Photo by James Ewing.
Just days after the leaders of the world descended on New York’s Midtown for the UN General Assembly, and throngs of Manhattanites gathered to catch a glimpse of the Pope, Laurie Anderson beamed a victim of the Free World into the Park Avenue Armory. Anderson, a pioneer of sound- and time-based technologies in art, has been working with telepresence for some time now. She has also spent the last six months developing a project, Habeas Corpus (2015), with Mohammed el Gharani, a Chadian man who was captured in Pakistan by the U.S. government and, in 2002, became one of the youngest inmates at Guantánamo. El Gharani entered the notorious prison at just 14 years-old and spent the next seven years of his life there, routinely subject to torture and solitary confinement. Accused of being an Al Qaeda operative with connections to London’s terror base, el Gharani was, in fact, a goat herder.
Through this weekend, he’ll be telecast from a studio in West Africa—where he now lives—into the Armory’s Drill Hall at four times his true scale. Thousands of high-res images are being streamed live through the internet and projected onto an enlarged model of his body, seated in a chair to resemble that of the Lincoln Memorial. There he rests, shrouded in gently revolving pointillist lights from a jumbo disco ball hung from the center of the space. In the cavernous, darkened hall, seemingly suspended amid constellations, he appears like a cosmic deity and a towering monument to human rights.
Photo by James Ewing.
Viewing el Gharani’s telecast body and hearing him talk about his experiences is powerful and moving but less harrowing than one might imagine. It’s deeply troubling to be reminded of the staggering human rights violations committed by U.S. forces. But Anderson brings levity to the experience, as does el Gharani, who aside from a missing tooth and small scars on one arm, displays remarkably few outward signs of his time in the prison. Intelligent, soft-spoken, and philosophical, he smiles and recounts the pleasure of receiving messages and signs of empathy from the public while in Guantánamo. He only breaks down when talking about his “brother Shaker,” a fellow inmate who became a bastion of resistance and support for other prisoners. Shaker Aamer remains at Guantánamo today but is said to be released to the United Kingdom later this month.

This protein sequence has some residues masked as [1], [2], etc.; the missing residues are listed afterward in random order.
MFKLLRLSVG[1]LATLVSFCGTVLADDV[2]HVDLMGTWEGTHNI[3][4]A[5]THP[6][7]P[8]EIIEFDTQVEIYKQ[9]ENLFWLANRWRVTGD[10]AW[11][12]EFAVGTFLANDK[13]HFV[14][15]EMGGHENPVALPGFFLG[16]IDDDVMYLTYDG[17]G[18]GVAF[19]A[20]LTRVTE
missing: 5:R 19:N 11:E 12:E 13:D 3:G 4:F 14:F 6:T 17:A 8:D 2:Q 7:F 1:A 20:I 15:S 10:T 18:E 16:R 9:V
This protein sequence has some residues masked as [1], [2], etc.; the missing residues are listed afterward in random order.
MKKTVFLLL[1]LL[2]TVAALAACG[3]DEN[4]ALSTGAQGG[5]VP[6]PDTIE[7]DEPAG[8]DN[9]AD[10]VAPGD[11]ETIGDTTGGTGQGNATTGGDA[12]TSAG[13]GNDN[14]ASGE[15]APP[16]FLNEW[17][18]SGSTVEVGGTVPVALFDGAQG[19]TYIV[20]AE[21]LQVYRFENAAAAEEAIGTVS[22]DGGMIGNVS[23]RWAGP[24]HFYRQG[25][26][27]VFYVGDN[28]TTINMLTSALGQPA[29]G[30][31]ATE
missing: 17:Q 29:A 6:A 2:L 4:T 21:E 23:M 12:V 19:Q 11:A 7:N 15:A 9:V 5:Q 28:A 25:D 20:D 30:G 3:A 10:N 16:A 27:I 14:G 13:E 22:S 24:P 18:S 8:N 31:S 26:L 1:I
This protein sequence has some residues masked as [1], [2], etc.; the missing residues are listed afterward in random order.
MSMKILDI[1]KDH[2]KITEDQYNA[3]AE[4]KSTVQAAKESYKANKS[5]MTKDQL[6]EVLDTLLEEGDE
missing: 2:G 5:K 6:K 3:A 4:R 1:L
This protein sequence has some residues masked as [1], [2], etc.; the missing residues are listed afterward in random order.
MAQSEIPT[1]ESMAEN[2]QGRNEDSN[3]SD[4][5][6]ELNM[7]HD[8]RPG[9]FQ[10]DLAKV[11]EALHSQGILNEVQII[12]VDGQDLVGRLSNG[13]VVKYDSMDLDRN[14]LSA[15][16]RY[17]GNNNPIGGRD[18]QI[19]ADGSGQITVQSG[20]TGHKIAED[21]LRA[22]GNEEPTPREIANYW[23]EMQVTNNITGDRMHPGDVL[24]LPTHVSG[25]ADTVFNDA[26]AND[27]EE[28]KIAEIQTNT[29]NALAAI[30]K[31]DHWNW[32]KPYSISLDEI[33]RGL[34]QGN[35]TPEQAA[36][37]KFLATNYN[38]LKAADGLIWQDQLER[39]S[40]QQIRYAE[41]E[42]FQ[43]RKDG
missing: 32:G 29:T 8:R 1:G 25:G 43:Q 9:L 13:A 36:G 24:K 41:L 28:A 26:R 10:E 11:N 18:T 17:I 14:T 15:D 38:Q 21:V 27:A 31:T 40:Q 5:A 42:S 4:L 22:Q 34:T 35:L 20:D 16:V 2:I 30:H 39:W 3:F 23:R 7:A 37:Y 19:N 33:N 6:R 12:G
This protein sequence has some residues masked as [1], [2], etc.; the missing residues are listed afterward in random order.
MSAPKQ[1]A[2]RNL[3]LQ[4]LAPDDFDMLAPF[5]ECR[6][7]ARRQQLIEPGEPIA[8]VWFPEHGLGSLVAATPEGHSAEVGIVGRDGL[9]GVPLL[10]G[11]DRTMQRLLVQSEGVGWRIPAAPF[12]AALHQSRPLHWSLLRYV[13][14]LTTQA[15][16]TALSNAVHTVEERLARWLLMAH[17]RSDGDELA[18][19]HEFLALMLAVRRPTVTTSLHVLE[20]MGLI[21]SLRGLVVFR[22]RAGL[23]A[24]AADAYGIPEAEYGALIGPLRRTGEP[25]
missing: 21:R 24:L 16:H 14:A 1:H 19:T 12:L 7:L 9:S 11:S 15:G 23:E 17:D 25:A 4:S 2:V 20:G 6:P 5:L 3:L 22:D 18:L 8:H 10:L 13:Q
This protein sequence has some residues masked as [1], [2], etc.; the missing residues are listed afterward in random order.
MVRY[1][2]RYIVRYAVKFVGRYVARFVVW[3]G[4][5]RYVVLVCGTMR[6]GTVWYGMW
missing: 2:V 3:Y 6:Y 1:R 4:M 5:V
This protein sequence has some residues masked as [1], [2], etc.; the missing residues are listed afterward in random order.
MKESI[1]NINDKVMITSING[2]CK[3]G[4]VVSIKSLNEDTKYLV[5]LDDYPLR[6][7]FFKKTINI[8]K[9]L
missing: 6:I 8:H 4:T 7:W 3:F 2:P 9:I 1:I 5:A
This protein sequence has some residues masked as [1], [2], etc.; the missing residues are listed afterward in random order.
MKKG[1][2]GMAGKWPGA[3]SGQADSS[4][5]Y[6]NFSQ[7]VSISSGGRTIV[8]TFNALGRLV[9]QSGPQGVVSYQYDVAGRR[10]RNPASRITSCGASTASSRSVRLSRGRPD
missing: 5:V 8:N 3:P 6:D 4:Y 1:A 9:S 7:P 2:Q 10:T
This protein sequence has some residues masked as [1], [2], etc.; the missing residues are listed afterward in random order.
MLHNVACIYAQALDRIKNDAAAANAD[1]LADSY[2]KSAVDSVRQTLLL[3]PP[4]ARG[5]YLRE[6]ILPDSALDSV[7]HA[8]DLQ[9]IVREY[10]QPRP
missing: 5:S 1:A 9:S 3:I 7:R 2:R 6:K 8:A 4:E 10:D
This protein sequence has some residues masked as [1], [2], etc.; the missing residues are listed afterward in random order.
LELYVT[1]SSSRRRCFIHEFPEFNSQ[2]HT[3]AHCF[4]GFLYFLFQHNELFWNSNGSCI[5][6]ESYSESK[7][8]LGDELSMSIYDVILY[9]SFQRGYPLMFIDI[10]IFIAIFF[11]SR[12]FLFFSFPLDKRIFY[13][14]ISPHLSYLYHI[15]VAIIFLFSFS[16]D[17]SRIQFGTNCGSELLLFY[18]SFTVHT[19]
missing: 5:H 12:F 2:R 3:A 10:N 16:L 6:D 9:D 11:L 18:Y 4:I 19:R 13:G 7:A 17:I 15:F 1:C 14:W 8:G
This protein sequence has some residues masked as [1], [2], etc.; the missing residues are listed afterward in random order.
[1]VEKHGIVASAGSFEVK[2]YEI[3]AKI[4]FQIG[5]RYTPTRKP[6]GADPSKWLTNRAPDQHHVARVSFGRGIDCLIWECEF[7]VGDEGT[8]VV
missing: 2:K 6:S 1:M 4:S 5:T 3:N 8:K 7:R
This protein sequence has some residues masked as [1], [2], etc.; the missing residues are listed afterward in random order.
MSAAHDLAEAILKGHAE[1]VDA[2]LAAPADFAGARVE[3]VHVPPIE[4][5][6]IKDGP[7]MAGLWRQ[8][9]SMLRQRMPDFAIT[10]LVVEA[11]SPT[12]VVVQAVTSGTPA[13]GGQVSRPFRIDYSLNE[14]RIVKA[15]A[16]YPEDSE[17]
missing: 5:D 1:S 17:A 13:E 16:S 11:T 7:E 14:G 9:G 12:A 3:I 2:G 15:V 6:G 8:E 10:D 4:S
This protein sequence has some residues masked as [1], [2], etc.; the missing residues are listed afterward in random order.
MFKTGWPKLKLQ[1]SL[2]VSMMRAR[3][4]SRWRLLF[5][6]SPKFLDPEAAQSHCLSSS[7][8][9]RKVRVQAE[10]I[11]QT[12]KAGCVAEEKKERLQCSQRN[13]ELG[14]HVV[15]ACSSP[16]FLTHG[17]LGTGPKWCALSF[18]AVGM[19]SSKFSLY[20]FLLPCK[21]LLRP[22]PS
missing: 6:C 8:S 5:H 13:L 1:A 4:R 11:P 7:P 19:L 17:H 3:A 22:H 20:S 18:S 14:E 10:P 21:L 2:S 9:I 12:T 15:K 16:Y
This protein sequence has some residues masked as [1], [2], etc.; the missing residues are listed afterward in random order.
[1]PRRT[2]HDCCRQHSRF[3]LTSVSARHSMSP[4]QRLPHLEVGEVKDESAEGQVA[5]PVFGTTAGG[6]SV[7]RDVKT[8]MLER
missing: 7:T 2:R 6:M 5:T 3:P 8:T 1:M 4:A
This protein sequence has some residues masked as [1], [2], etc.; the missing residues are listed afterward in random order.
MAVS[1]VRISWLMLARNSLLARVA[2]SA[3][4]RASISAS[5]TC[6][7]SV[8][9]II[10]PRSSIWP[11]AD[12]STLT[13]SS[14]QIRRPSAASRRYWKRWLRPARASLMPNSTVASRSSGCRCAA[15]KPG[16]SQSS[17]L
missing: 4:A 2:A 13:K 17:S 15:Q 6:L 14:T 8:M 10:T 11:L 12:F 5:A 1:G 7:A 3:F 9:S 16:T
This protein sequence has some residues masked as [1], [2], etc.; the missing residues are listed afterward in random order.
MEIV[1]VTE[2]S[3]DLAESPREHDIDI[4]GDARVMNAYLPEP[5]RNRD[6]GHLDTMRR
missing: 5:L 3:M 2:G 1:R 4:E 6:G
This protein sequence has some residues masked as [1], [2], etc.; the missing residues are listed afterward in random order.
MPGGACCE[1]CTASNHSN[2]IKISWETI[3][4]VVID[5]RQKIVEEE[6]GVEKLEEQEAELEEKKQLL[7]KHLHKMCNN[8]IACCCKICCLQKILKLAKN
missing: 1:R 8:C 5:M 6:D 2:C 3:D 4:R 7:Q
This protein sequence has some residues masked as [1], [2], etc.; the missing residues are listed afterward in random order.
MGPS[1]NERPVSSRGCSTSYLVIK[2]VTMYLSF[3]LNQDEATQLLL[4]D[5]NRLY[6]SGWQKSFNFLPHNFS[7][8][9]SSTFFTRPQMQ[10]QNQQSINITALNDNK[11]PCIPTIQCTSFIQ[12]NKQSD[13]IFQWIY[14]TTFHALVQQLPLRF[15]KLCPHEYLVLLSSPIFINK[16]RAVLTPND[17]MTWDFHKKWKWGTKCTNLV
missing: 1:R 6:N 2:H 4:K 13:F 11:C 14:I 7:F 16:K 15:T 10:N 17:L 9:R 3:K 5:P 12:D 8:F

“I didn’t ask him to go into enormous torture details because I heard an awful lot, as much as I could handle,” says Anderson, who spent time in West Africa talking to el Gharani and collaborating on the project. “I thought: I need to represent that as best I can, but it’s very hard to get images out of your mind. I’m trying not to go into all the grisly details of what happened to him but to talk more about what interrogation was like, how a story is constructed, how it feels to have someone impose a story on you.”
Anderson approached el Gharani as a collaborator, and indeed, the work conveys his presence without much intervention. “I’m not putting my own opinion in,” adds Anderson. “This is not usually what I do, I’m not really in the truth-telling business. I have to be careful that I don’t shift people’s minds away too far from the actual story. And that’s easy to do, all you have to do is play something a little bit sentimental and boom, your opinion is there.”
Aside from el Gharani’s voice, all that can be heard in the Drill Hall is the orchestral drone of an immersive guitar feedback work created by Anderson’s late husband, Lou Reed, fused with the sounds of surveillance audio and wind. A series of musicians, including Omar Souleyman and Merrill Garbus (of tUnE-yArDs), will perform for each of the three nights of the project’s run, a celebration of what Anderson calls “the joy and freedom that comes from knowing.”
Celebrations aside, Habeas Corpus is testament to the dissident power of networked technologies. Guantánamo inmates were declared non-persons by the U.S. government. And even those who have been released like el Gharani are legally bound from stepping foot inside the country. By way of millions of pixels, Anderson has enabled el Gharani to be present. “It’s about borders and about someone jumping across a border just a block away from where Putin and Obama were having their discussions about Syria,” says Anderson.
Photo by James Ewing.
In large pamphlets issued by the Armory, el Gharani reflects on his story. “The American government has never apologized or publicly admitted its mistake,” he writes. In a video work accompanying the telecast, he addresses viewers and the president (who, seven years into office, has failed to fulfil his promise to close Gitmo): “Send them home, that’s my message to Obama. There is still time.”